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Specialist doctors plan mass resignation

Cut up with the Health Department relocating them, many have not taken up their new assignments

THE April 1 transfers of over 461 doctors by the Health Department, following a High Court order to equally distribute specialist practitioners across the State, has not gone down well with a section of the medical fraternity.

Doctors, part of the recently formed Karnataka Government Specialist Doctors’ Association (KGSDA) are contemplating a mass resignation, as they believe the relocation of doctors, who have been divided into surgical and medical categories, is “unscientific, irrational and arbitrary”.

The surgical team comprises ENT, orthopaedic and general surgery, and the medical team consists of general medicine, paediatrics and dermatology.

Earlier this month, the KGSDA took up the issue with the Karnataka Administrative Tribunal and the High Court to stop the doctors’ relocation. While the High Court stayed the relocation order, the Health Department went ahead and announced the transfer list on April 1, said KGSDA treasurer Dr Rajesh K S.

Many transferred doctors have not reported to the newly assigned posts.

Process opposed

“The Health Department in some cases has posted a specialty doctor to the general duty medical doctor’s post, and vice versa. We will decide on the resignation after the meeting next week,” said Dr Rajesh.

While the association was not against the transfers as such, it was against the process, stressed KGSDA president Dr M Thimmappa.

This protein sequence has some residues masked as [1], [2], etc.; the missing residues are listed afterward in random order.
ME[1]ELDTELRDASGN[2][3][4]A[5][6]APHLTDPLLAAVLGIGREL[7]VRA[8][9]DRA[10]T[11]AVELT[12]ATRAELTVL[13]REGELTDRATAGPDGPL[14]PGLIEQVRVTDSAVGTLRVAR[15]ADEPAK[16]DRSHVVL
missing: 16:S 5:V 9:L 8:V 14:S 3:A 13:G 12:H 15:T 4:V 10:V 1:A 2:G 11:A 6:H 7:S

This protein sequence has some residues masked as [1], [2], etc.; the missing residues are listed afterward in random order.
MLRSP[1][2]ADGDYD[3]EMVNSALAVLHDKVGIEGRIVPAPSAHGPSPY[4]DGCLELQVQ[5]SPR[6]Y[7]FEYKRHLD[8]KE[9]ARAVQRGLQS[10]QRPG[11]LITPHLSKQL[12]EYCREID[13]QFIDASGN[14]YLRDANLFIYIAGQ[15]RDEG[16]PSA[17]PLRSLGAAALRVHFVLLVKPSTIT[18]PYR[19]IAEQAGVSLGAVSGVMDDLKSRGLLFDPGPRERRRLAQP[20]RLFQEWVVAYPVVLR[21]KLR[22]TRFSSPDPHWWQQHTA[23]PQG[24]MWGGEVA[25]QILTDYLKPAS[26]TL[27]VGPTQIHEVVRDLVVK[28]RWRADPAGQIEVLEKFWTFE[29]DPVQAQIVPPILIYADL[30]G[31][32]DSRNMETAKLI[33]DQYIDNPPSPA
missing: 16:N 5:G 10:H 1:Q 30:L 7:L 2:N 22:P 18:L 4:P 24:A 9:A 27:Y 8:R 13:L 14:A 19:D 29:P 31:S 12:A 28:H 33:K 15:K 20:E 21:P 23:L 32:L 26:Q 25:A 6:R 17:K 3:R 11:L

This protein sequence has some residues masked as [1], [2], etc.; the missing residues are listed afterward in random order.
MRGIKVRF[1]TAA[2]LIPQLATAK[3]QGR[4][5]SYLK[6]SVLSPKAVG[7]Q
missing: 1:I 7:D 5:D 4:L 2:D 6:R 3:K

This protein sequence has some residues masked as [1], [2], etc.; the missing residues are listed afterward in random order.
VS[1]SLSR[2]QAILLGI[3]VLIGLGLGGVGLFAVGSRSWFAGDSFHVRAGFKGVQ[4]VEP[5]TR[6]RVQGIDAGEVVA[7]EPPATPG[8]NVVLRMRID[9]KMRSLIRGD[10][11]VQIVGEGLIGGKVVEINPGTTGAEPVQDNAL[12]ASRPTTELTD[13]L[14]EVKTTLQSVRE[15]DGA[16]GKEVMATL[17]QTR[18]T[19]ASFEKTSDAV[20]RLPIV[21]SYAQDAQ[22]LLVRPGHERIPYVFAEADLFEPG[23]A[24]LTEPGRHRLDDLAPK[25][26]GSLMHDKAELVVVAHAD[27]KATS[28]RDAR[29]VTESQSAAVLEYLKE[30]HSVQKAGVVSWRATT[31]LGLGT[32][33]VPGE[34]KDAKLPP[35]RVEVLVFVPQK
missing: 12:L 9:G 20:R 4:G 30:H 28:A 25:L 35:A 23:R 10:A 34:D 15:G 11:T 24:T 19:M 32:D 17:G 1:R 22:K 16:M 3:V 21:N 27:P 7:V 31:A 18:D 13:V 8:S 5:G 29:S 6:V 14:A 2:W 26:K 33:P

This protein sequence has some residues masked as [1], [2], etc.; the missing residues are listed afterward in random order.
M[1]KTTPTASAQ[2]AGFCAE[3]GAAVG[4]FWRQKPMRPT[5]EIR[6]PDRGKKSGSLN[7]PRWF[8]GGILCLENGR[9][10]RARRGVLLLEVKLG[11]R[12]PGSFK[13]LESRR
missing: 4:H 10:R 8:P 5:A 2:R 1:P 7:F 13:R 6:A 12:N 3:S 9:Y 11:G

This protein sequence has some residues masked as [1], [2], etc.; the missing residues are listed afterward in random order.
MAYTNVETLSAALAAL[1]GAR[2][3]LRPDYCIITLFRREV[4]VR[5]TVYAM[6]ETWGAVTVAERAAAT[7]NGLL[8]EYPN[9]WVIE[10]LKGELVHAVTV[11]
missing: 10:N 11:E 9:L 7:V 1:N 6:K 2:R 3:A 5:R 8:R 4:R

The government had voluntarily agreed to proportionately redistribute doctors in hospitals (community health centres to district hospitals) with no doctors, after the High Court took note of a writ petition filed by a social worker on the lack of doctors at the Muddebihal taluk hospital.

The problem would be felt acutely in those hospitals where certain specialties would be removed, he said. “It will create a hostile environment in those areas where people used to certain specialty services will now have to do without them,” Dr Thimmappa said.

In 2007, several primary health centres and community health centres were upgraded, but the doctors’ posts were not raised accordingly.

“The government has not made any attempt to increase the number of specialists or recruit more doctors all these years. Instead of relocating specialists now, they could have done so after direct recruitment, which will take place in a span of two to three months,” he said.

Around 14 doctors from the Bangalore Urban district have been relocated and a majority of the postings are in North Karnataka.

Decision defended

However, officials at the Health Department defended their decision saying the aim of the relocations was to provide, if not optimal, at least minimal services, till the human resource crunch was sorted out.

“We split the doctors into two categories so that while he/she practises his/her specialty in a hospital, he/she can provide elementary aid to other patients and refer severe cases to a centre having that particular specialty. Some service is better than no service,” said Dr Suresh Shahpeti, joint director (planning).

He said doctors were being moved to hospitals with no doctors or specialists. The Health Department has 2,500 sanctioned posts for specialty doctors, out of which 738 posts are vacant.

(Published in Deccan Herald on 29th April, 2011)


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